Celebrating Midnight Cult Movies




Movie Geeks United celebrates midnight cult movies with Stuart Samuels, the director of the documentary ‘Midnight Movies: From the Margins to the Mainstream’, and Ben Barenholtz, who opened the Elgin Cinema in NY and supported the emergence of artists like David Lynch with ‘Eraserhead’.

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1 Comment

  1. GREG FREEMAN
    December 4, 2014
    Reply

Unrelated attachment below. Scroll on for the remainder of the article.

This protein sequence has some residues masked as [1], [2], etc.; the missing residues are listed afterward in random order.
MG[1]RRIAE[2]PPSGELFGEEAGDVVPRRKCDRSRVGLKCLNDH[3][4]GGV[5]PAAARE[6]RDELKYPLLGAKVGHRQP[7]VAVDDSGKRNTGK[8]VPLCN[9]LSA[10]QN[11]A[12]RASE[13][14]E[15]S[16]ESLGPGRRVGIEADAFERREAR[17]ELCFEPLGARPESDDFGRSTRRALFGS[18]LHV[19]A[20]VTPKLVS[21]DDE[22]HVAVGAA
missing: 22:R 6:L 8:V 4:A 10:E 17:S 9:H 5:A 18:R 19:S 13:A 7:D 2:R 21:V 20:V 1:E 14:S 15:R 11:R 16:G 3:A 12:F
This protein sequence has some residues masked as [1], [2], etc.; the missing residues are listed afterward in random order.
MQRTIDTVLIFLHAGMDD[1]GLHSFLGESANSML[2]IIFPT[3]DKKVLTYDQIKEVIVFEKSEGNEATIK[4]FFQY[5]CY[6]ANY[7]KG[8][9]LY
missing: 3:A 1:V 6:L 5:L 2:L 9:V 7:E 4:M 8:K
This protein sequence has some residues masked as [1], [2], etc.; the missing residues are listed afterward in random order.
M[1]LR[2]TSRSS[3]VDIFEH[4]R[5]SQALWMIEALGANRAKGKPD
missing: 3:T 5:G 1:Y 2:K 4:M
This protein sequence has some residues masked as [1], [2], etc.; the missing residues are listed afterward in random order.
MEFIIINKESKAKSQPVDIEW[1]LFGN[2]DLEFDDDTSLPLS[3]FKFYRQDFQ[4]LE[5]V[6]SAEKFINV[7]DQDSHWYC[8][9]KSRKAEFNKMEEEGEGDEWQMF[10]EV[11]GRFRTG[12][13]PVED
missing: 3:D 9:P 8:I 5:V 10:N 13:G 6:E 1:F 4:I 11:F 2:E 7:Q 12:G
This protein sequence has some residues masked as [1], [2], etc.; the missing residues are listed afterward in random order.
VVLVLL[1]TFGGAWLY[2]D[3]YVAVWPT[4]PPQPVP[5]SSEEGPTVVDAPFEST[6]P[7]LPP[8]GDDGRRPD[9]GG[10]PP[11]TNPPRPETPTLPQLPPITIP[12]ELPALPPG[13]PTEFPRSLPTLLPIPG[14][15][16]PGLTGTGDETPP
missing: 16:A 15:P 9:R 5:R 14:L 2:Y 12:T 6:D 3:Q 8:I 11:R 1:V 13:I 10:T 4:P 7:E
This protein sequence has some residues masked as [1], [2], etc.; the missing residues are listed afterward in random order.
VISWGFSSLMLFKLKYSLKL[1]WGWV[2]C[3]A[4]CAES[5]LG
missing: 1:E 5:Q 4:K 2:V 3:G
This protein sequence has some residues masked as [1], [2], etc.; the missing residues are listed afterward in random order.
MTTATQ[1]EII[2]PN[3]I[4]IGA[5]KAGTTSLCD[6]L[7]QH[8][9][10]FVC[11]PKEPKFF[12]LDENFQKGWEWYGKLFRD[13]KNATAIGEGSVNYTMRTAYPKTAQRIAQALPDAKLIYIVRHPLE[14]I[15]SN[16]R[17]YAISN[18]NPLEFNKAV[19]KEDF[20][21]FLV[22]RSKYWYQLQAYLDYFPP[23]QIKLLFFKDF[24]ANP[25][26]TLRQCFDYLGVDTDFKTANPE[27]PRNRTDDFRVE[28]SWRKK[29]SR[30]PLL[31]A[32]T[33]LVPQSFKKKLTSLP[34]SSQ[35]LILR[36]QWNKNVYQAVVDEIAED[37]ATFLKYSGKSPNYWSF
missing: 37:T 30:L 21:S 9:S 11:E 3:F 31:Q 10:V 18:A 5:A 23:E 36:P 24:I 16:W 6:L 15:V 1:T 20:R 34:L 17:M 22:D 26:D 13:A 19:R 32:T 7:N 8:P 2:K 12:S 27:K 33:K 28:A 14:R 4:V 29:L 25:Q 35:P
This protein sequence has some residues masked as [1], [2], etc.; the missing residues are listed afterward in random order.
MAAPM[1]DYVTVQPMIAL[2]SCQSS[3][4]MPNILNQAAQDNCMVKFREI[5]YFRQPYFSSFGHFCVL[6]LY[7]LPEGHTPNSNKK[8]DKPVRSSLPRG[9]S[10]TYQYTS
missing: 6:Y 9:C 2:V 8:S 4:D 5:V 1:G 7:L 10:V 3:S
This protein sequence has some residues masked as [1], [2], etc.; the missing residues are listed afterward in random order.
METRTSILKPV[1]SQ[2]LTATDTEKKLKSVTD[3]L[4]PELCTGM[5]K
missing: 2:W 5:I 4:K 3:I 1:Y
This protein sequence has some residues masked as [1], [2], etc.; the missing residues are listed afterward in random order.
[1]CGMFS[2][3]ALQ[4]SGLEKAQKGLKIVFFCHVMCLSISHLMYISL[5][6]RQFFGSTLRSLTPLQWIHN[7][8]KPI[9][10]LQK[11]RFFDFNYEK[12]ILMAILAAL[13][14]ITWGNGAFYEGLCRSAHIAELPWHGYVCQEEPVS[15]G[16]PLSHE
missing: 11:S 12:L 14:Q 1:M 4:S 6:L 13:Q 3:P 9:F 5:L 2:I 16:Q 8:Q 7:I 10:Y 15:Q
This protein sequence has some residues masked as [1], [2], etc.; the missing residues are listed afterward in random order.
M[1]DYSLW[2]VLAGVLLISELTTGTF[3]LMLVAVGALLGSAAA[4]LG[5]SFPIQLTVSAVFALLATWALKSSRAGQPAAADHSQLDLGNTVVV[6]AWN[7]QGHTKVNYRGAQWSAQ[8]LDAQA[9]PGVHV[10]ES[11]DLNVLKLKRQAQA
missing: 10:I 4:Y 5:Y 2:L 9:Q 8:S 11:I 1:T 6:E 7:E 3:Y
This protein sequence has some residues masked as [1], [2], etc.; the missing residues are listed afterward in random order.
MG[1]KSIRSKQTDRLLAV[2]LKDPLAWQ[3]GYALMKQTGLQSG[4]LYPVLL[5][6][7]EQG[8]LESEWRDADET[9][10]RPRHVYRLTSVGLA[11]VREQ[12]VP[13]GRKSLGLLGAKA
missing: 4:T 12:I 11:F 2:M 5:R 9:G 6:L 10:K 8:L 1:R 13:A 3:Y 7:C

His books is in my personal collection. It sticks to the more obvious choices and was not as extensive as Danny Peary's three volume Cult Movies which totally altered by mainstream perception of movies. Most of the films I was aware of but would not actually see for some time afterward but they seldom disappointed me. Seeing Eraserhead on VHS (not the best format) was an experience I think I saw this documentary a couple years ago. It is a good introduction to anyone wanting to know about the origins of this "movement" but it added nothing new to my own knowledge. It is better to read the books mentioned above for a deeper look at these odd films that would find no acceptance in the mainstream world and had to create their own exclusive little niche clubs of devoted loyalists. They're not all great but they are the work of people who wanted to go beyond what was accepted as normal. It seems as if they golden era of cult movies is over and those labeled as such (The Room , Birdemic, or Sharknado) don't seem to be in the same class as Eraserhead, Texas Chainsaw Massacre, Repo Man, El Topo, Harold and Maude, or even Plan 9 From Outer Space. They are dumb movies made for dumb people with none of the imgination of those mentioned. I could have mentioned Rocky Horror Picture Show but in my opinion it is vastly overrated.

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